Writing Effective Emails Making sure your messages get read and acted upon Do people respond to your emails in the way you want them too? Or do they seem to ignore them, or miss important information? And are you sure that you're making the best possible impression with your emails? When you compose an email message, there are some simple rules that you can follow to ensure that your emails make a positive impression, and get you the response you want. We look at these here, and we'll illustrate the points we're talking about with both good and bad examples at the end of each section Subject Lines are Headlines A newspaper headline has two functions: It grabs your attention, and it tells you what the article is about, so that you can decide if you want to read further. Email subject lines need to do exactly the same thing! Use a few well-chosen words, so that the recipient knows at a glance what the email is about. If your message is one of a regular series of emails, such as a weekly project report, include the date in the subject line. And for a message that needs a response, you might want to include a call to action, such as "Please reply by November 7". Remember that everyone tries to reduce the amount of "spam" email messages they receive. If you make appropriate use of the subject line, you increase the chances that your email will be read, rather than mistaken for spam and deleted without so much as a glance. Of course, just as it would be ridiculous to publish a newspaper without headlines, never leave the subject line blank. Emails with blank subject lines are usually spam! Bad Example Subject: Meeting Hi Jim, I just wanted to remind you about the meeting we have scheduled next week. Do let me know if you have any questions! Best wishes, Mark This email is an example of poor communication for several reasons. Let's focus on the headline. As you can see, it's titled "Meeting". Why is this a bad headline? Well, there's no information about the meeting. If your calendar is full of meetings, you might even wonder which one Mark is talking about. And there's certainly no clarity about the subject, or when and where the meeting's being held.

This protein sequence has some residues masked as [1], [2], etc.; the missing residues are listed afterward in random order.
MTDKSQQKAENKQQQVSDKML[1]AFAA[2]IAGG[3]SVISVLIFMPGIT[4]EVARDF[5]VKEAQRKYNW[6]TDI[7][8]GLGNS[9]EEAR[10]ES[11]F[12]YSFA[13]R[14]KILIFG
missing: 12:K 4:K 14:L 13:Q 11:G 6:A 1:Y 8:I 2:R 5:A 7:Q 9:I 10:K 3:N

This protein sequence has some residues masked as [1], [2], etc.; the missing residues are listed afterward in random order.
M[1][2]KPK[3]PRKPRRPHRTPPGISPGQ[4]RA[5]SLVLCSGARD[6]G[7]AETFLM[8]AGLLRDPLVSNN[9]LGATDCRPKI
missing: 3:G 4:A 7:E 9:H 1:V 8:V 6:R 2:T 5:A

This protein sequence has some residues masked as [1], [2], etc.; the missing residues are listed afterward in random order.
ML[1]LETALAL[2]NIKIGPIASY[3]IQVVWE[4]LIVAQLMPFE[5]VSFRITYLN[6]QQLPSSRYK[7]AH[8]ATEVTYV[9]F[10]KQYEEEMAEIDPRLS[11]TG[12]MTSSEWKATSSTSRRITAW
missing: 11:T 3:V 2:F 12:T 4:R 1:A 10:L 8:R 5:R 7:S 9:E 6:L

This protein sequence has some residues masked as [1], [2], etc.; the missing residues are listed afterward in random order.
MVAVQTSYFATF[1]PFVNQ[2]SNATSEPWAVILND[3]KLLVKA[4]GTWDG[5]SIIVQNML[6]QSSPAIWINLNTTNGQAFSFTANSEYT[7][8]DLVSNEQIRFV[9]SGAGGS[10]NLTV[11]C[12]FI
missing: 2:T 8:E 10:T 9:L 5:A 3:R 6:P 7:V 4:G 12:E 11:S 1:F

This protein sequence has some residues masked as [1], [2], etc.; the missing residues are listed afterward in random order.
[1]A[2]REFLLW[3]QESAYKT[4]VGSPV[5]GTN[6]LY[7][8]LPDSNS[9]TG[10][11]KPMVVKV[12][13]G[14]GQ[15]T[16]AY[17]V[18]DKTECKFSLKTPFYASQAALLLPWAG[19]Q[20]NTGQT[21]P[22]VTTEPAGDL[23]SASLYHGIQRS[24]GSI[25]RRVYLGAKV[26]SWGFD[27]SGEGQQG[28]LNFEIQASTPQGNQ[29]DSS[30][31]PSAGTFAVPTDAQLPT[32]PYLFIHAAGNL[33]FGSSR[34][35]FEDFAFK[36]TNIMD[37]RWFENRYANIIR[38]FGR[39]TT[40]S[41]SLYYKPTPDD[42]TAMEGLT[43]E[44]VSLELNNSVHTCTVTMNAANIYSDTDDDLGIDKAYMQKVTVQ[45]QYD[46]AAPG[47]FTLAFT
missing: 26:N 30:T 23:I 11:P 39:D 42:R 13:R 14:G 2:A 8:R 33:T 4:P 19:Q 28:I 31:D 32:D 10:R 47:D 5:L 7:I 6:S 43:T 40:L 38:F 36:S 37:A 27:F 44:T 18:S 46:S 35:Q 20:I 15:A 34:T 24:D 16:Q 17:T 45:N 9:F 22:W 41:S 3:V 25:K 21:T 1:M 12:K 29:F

What's more, the lack of specific information makes it look like a spam email. This email risks being deleted without being read! Also, the tone of the message is that of a friendly reminder. There's nothing wrong with that, but essential details are missing. If Jim hasn't heard anything about the meeting, or has completely forgotten about it, he'll have to write back for more information. Good Example Subject: Reminder of 10am Meeting Sched. 10/05 on PASS Process. Hi Jim, I just wanted to remind you about the meeting we have scheduled for Monday, October 5, at 10:00am. It's being held in conference room A, and we'll be discussing the new PASS Process. If you have any questions, feel free to get in touch (x3024). Best Wishes, Mark See how specific this new headline is? The great thing about this headline is that the reader doesn't even have to open the email to get most of the relevant information. And the precise nature of the headline serves as a useful prompt. Every time the reader glances at his saved emails, he'll be reminded about that specific meeting. Make One Point per Email One of the advantages of email compared with traditional letters is that it doesn't cost any more to send several emails than it does to send one. So, if you need to communicate with someone about a number of different things, consider writing a separate email on each subject. That way, your correspondent can reply to each one individually and in the appropriate time frame. One topic might only require a short reply, that he or she can send straight away. Another topic might require more research. By writing separate messages, you should get clearer answers, while helping other people manage their inboxes better. If you do want to put several points in an email - perhaps because they relate to the same project consider presenting each point in a separate, numbered paragraph. This makes each point stand out, significantly increasing the likelihood that each point will be addressed. As with traditional business letters, each individual email should be clear and concise, with the purpose of the message detailed in the very first paragraph. Sentences should be kept short and to the point. The body of the email should contain all pertinent information (see our articles on Writing Skills and The Rhetorical Triangle), and should be direct and informative. Bad Example